As I am sure many of you are still hearing about the aftermath of this storm, or trying to living through it right now, I want to start off this blog post with a Merry Christmas and a Happy New Years to you and your family. For me, the power went out in the wee hours of Sunday and came back on Tuesday afternoon; I can’t think of a better gift for Santa to bring me this Christmas. This post’s origin started as I was taking a hot shower on Christmas Day and thinking about robustness of our electrical systems.
The hot shower I took on Christmas was not the first since the power went out; thankfully, I live in a building that still has a LPG-driven water heater. That meant hot water during the coldest periods of the blackout to restore some level of civility. I talked to a few people living in newer homes who did not have hot water because their tank-less heaters are power-driven, and their home phones stopped working after the battery backup ran out. What seems worrisome to me about this type of house design is the single point of failure for the house’s various services, there doesn’t seem to be any attention paid to the principle of redundancies.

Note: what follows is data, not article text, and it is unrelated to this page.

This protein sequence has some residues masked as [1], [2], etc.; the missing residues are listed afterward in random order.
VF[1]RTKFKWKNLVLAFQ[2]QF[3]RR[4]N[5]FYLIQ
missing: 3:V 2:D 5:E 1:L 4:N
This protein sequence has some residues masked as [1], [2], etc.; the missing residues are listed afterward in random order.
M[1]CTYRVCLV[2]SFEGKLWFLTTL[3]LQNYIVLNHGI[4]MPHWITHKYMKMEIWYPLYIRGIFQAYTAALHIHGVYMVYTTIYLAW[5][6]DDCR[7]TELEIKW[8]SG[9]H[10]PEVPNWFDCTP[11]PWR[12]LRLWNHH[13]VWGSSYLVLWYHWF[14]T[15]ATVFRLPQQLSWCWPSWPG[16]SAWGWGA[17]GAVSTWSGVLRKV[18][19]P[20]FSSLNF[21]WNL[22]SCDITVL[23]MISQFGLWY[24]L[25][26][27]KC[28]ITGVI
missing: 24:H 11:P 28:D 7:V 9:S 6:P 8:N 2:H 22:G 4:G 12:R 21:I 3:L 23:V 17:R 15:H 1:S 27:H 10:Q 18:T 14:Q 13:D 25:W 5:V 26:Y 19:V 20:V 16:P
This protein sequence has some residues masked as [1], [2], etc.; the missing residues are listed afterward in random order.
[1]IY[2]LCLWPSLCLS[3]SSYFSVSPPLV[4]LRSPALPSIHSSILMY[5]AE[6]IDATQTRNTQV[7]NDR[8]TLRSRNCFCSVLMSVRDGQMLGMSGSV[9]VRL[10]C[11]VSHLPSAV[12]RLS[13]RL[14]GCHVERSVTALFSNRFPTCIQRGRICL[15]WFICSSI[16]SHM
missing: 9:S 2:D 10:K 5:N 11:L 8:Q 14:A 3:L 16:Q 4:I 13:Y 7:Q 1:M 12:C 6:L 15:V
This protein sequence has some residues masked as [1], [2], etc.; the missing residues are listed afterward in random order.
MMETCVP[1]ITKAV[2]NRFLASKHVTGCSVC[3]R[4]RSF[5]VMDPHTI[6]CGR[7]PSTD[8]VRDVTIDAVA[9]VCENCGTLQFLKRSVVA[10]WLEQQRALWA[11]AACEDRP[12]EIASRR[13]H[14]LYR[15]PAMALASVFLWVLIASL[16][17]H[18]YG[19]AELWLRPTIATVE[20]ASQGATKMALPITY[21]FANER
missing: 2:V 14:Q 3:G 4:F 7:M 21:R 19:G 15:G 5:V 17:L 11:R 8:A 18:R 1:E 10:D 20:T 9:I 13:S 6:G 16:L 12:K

This was the springboard to the main topic of this article. I believe there are other ways of understanding and selling alternative forms of electricity generation. Just as there are other ways to ensure some house services remain in service during power outage. Alternative modes of electricity generation like wind, solar PV and geothermal are not intended to REPLACE other sources that are more energy dense but only to augment them. Let’s put it this way, it’s way easier to install wind, solar PV and geothermal at your house than it is to install a hydropower plant beside your shed. In the case of power outage, it is likely that geothermal and wind will continue to provide minimal heat and electricity to a house while waiting for the power grid to be reinstated. In many mission critical operations this is known as building redundancies and is considered a best practice. I think this particular line of thinking has a place in the present municipal/provincial/state discussions on energy generation robustness.